Born in India, Priya Kambli moved to the United States in 1993, at the age of eighteen a few years after the death of her parents, to pursue her education. For Kambli, photography is a means to bridge the gap between two cultures, come to terms with the effects of displacement, and to illuminate connections between the past and the present. Kambli creates digital compositions that juxtapose older family pictures from India with artifacts she brought from home, along with her own recent photographs, using arrangements of multiple images to bring out visual and poetic correlations. The projects have a genealogical aspect, as Kambli gathers and recontextualizes the records of her family history, her own photographs introduce staged, fictional elements as well, underlining the performative nature of identity. In some instances Kambli wears clothing or jewelry that resemble what her mother—or she herself as a child—is wearing in an earlier photograph; in other images she poses in a way that echoes how one of her family members presents herself to the camera. In many of her compositions Kambli also includes photographs of patterned cloth, recalling Indian saris, which contribute to the rhythm of internal frames and create another visual bridge between now and then, here and there.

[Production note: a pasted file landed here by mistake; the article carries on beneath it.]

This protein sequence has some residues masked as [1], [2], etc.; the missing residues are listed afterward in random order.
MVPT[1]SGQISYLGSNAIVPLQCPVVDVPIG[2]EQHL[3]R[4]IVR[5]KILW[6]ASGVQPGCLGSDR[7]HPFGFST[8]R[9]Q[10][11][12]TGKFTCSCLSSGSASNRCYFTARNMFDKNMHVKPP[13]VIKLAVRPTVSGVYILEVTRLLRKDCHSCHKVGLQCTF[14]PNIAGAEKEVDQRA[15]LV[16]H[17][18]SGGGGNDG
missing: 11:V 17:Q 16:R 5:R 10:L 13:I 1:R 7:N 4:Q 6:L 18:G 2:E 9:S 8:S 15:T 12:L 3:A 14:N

Priya Kambli holds a BFA from the University of Louisiana, Lafayette (1997), and an MFA from the University of Houston, Texas (2000). Her work has been the subject of a number of solo exhibitions in the Central United States and included in exhibitions at Silver Eye Center for Photography, Pittsburgh; Center for Photography at Woodstock, New York; Houston Center for Photography; Photography Resource Center at Boston University; SF Camerawork, San Francisco, and others. Since 2000 Kambli has taught at Truman State University in Kirksville, Missouri.